Goats for Meat
The list of goat breeds that are considered “meat goats” is quiet long. In our area, the Boer is a popular breed. The breeds that are considered meat goats have more musculature than other breeds, and their meat is more palatable as well. Any goat could be eaten, but many of these breeds have been selected for their quality over hundreds of years. We actually own a Kiko (another meat breed), but not because we intend to eat him. We use him as a stud for our dairy goats.
Goats for Fiber
There are also breeds of goats who are used for their fiber, or hair, such as Angora and Cashmere. The hair is harvested, processed through a carding machine, dyed, spun and used as a yard for many purposes. We have visited an Alpaca farm in the past and I can assure you the the process is actually quite fascinating.
Dual Purpose Goats
While all nanny goats, or does, will produce milk, and while all goats can be eaten, breeds are selected for their specialties because they taste better or produce more than another breed. However, you can choose a dual purpose goat. These goats give a middle ground. They still taste fine and grow to a decent size and they produce a good amount of milk that tastes good. For a pure bred goat, a Nubian would be a good choice for this purpose. However, many varieties of cross-breed goats are excellent as well.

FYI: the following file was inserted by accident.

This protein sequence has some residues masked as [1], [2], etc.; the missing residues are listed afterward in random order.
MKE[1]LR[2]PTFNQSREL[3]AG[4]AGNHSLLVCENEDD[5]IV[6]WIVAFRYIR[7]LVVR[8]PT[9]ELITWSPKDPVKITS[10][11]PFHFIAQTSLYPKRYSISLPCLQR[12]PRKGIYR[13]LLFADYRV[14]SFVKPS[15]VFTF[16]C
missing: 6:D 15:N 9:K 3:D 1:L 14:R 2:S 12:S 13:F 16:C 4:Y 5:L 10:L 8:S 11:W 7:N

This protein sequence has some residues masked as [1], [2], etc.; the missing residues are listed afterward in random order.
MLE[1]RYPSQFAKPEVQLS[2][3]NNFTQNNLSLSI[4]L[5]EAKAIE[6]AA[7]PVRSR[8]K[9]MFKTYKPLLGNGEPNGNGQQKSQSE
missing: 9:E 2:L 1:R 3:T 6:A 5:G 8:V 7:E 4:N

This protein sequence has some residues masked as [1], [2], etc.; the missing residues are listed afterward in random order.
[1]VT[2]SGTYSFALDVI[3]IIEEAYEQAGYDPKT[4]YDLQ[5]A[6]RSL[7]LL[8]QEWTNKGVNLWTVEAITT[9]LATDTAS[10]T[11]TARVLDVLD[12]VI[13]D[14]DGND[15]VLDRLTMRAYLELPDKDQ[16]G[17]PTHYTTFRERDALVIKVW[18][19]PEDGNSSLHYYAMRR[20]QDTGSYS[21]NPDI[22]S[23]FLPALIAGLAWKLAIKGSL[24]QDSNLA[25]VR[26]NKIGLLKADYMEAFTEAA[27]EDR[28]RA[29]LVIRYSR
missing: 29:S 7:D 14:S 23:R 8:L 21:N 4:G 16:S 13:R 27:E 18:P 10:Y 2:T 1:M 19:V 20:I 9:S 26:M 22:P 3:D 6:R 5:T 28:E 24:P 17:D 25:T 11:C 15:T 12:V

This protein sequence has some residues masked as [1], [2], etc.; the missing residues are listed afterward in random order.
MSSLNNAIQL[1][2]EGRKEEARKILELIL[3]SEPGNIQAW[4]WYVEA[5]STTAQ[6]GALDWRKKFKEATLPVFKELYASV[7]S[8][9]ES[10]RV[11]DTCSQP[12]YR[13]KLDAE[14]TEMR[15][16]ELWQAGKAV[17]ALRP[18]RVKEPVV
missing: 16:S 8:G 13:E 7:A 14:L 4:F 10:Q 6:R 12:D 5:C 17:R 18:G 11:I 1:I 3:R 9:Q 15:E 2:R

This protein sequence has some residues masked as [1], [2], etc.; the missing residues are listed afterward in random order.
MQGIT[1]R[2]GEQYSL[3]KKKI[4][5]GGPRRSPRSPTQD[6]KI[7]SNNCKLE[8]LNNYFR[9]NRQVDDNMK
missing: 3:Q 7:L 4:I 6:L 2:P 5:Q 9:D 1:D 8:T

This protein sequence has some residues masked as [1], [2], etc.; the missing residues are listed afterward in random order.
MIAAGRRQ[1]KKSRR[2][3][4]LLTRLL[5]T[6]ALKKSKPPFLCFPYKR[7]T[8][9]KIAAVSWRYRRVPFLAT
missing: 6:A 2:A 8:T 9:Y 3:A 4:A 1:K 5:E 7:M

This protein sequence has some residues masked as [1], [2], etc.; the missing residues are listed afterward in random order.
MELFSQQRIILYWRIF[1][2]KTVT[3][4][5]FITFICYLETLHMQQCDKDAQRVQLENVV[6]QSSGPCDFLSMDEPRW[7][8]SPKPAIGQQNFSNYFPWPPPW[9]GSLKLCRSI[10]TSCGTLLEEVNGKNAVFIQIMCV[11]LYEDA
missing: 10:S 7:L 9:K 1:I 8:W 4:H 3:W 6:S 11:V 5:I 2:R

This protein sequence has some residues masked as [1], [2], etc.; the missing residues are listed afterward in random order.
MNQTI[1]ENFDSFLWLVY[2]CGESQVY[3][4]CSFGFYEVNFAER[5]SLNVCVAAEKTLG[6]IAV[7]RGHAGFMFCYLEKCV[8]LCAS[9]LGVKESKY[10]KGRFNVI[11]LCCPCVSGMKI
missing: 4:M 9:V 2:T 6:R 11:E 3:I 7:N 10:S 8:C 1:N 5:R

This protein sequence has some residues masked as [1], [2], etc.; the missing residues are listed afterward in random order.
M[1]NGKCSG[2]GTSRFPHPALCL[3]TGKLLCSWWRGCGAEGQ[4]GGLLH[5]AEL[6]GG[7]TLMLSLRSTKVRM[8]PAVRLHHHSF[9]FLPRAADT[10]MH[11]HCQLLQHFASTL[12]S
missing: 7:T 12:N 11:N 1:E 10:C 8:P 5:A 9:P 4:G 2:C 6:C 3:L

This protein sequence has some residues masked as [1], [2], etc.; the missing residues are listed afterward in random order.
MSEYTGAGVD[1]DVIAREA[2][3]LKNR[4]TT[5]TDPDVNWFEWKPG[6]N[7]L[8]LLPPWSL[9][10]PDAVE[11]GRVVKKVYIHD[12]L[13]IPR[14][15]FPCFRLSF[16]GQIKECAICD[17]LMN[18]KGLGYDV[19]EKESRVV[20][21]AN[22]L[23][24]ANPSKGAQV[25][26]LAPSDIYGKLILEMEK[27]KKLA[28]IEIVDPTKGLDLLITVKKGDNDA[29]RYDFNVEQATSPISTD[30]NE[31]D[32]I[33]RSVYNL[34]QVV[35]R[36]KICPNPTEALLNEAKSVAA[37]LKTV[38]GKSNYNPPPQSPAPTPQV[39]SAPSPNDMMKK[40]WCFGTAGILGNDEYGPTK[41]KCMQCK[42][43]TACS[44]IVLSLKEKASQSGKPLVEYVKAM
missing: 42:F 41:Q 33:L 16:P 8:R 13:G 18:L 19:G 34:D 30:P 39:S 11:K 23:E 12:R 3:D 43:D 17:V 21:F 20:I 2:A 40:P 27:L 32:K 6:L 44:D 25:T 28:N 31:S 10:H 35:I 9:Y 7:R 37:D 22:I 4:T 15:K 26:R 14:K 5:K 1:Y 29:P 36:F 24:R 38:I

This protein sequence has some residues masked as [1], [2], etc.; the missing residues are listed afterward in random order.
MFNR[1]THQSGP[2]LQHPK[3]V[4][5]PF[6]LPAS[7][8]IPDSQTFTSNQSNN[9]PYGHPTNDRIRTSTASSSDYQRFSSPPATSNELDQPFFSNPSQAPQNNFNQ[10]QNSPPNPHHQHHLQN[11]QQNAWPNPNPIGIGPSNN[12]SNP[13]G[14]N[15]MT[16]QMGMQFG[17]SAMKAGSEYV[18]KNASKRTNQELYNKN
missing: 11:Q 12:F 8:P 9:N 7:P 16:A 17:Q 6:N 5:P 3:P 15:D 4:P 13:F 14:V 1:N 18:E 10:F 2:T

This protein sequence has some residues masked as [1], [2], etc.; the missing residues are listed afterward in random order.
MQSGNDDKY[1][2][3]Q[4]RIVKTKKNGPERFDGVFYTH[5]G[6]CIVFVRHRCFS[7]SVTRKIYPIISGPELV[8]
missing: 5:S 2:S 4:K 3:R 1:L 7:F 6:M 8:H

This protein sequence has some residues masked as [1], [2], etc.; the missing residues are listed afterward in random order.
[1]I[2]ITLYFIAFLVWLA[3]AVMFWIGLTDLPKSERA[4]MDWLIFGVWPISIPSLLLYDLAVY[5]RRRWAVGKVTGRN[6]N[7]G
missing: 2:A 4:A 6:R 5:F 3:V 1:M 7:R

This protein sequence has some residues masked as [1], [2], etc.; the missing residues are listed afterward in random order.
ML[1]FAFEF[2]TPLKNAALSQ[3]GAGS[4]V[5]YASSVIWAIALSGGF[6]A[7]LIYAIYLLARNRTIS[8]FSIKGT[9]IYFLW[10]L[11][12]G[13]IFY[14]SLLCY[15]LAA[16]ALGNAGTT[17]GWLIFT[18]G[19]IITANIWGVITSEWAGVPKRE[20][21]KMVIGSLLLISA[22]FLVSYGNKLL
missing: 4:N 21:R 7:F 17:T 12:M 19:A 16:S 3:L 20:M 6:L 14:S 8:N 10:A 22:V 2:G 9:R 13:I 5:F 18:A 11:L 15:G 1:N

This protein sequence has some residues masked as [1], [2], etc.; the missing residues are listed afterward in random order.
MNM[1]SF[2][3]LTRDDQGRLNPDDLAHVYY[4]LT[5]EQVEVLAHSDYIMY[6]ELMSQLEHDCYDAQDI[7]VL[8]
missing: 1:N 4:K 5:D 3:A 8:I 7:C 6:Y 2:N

Selecting your Goat Breed
In our area there seems to always be a goat for sale. Sometimes a dairy goat, sometimes a goat being sold just as a goat to clear brush. The important thing is not to just jump at the opportunity for the first goat that comes up. First be sure that you have a good grazing pasture established for them. Then decide what you want out of your goat and take the time to find it. Ask around at the farm supply store or at a farmers market and someone will surely be able to help you find a local farmer with a breed that will make you happy.